The book deals with the 12th century wars for the Norwegian throne (the Norwegian answer to the War of the Roses – or Games of Thrones, except that this story is true) and how the influence from crusading ideas turned them into a holy war. It starts with the crusade of King Sigurd the Crusader in 1108-1111 and ends with the Battle of Fimreite in 1184. By looking at how the wars for the Norwegian throne became intertwined with the Danish civil wars and the conflict between the Holy Roman Emperor and the Pope the book also attempts to place them in a Scandinavian and European context rather than the narrow Norwegian context they are usually seen in.
The main protagonists are the much-loved King Magnus Erlingsson, who while still a child became the first Norwegian King to be crowned; his talented father Erling Wryneck, who with biblical fervour exterminated his son’s rivals; his grandfather Sigurd the Crusader, who was the first European King to go on a crusade to Jerusalem; and the friendly but ambitious King Inge the Hunchback.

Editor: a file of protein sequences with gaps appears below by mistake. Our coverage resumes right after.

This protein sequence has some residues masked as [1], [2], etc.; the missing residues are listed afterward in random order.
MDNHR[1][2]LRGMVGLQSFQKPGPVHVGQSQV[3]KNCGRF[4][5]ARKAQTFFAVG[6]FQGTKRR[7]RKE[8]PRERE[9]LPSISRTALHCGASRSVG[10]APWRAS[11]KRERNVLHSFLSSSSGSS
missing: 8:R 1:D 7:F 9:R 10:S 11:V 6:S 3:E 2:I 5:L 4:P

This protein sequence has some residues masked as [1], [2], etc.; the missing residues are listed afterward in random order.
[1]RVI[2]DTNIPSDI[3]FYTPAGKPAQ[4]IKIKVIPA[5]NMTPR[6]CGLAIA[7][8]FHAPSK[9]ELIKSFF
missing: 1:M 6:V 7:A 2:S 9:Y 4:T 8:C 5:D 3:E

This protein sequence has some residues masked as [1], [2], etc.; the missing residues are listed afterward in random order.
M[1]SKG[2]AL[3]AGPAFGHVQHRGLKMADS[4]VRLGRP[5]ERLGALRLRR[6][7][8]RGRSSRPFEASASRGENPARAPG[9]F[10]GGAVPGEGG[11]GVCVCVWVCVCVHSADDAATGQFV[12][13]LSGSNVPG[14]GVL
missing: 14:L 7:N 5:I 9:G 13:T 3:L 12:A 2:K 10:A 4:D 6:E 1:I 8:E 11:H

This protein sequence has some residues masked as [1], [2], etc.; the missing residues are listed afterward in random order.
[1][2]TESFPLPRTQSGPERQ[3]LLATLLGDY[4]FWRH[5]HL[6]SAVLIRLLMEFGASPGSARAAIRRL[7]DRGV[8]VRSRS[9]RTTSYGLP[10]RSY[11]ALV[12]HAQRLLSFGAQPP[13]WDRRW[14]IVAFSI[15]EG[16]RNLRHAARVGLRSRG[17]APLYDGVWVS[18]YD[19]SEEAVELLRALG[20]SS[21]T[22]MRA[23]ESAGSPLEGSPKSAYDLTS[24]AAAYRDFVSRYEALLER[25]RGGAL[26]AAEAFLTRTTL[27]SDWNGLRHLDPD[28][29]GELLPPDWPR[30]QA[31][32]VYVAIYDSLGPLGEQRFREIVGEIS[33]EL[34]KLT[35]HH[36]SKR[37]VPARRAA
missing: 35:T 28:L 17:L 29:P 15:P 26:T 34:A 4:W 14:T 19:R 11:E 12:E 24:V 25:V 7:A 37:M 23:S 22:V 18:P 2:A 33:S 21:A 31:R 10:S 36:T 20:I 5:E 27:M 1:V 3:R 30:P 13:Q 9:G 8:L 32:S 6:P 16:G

On the way from Jerusalem to Fimreite we also meet Kristin Sigurdsdatter, one of the most significant women of medieval Norway; “the devil’s priest” King Sverre and his Birchlegs; the castrated monk Magnus the Blind; the immigrant King Harald Gilchrist; the power broker Queen Ingerid Ragnvaldsdatter and her many men; the last Viking King Øystein Haraldssen; the rapist King Sigurd the Mouth; the mighty Margareta Fredkolla, who became Queen twice; Valdemar the Great, who made Denmark a great power; the reforming Popes Hadrian IV and Alexander III and their bellicose opponent, Emperor Friedrich Barbarossa; the church builder Archbishop Øystein Erlendsson; the rejected child bride Queen Kristin Knudsdatter; and St Olav, the eternal King of Norway.

Wednesday, 4 October 2017

My latest article: The end of Swedish coronations